A former investment broker from Glen Head used a fake hedge fund to swindle friends, neighbors and strangers out of more than $1 million in a Ponzi scheme, prosecutors alleged Wednesday.
Rand Heckler, 55, pleaded not guilty to the allegations against him during a virtual arraignment Wednesday in Hempstead District Court after his arrest.
Prosecutors said he's facing four counts of grand larceny and a single count of scheme to defraud — all felony charges.
Nassau District Court Judge Karen Moroney released Heckler on his own recognizance, citing his lack of criminal history and no objection from the prosecution.
Nassau District Attorney Madeline Singas said later in a statement that Heckler allegedly duped people "into investing their savings in a Ponzi scheme that fueled his extravagant lifestyle," using their money to pay for his mortgage, country club membership and other expenses.
Prosecutors contend Heckler stole from four victims, also using some of the proceeds for his own credit card payments and dry cleaning and phone bills.
They said he is facing up to 5 to 15 years in prison if convicted of the top count against him.
Heckler's attorney, Michael Finkelstein, said after the arraignment that the defense would do its own investigation of the allegations.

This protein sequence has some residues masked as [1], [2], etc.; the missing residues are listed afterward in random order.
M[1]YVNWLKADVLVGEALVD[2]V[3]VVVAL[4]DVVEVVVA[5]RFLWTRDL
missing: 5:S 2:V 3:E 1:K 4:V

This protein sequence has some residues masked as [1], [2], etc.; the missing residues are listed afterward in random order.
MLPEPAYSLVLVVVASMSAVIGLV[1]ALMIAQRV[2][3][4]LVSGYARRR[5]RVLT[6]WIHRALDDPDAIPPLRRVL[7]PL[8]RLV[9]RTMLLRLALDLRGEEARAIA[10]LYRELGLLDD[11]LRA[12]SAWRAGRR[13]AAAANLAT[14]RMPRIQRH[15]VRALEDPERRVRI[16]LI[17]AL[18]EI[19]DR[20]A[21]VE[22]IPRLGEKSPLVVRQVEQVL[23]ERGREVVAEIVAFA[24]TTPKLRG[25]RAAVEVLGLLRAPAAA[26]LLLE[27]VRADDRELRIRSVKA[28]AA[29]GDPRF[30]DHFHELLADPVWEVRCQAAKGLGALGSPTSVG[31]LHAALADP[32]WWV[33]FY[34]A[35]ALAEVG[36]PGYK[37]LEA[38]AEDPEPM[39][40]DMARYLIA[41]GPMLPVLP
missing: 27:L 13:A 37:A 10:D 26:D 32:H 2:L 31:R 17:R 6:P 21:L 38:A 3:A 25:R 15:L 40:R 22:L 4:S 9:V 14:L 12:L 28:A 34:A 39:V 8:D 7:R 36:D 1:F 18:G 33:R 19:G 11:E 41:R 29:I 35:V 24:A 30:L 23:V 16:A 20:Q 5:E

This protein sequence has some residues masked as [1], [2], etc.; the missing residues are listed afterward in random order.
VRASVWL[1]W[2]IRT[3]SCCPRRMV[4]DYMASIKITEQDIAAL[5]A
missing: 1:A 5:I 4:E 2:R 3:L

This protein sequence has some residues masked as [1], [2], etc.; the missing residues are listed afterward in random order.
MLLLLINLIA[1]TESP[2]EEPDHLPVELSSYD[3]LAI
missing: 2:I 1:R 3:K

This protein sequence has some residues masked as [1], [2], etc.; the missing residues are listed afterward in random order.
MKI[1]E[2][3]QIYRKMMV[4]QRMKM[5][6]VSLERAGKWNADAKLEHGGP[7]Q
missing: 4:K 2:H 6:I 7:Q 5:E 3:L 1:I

"The district attorney’s investigation thus far has been wholly inadequate and they have jumped to conclusions," the Garden City lawyer said, adding he was confident the charges against Heckler would be dismissed.
Singas’ office said the defendant’s scheme began after he recommended to his friend and friend’s son in 2015 that they invest in a hedge fund of stocks and securities he was managing — an offer he said was only for his closest 15 to 20 friends and associates.
Those particular victims wrote Heckler two dozen checks from late 2015 to early 2020 totaling more than $755,000, prosecutors said.
Heckler showed them statements with the names of stocks and the hedge fund account’s supposed value, also displaying false trade confirmations to try to show stock purchases for them, according to authorities.
Prosecutors said the friend’s son in January 2020 asked for $100,000 from the account of his father, for whom he had power of attorney, before money that Heckler said was from sales of fund shares was wired into the son’s bank account after weeks of delays.
But prosecutors said they discovered, after getting the case from the U.S. Securities and Exchange Commission, that the money had been wired from another victim in February.
That woman, a neighbor of Heckler, went to a bank with him believing that she was wiring a $100,000 life insurance payout related to her husband’s death into the hedge fund, according to authorities.
That victim expected monthly dividend payments from her investment and didn’t suspect any problem until investigators contacted her, prosecutors said Wednesday.
Prosecutors said Heckler also cold-called people in other states and got them to agree to invest.
He is due back in court in November.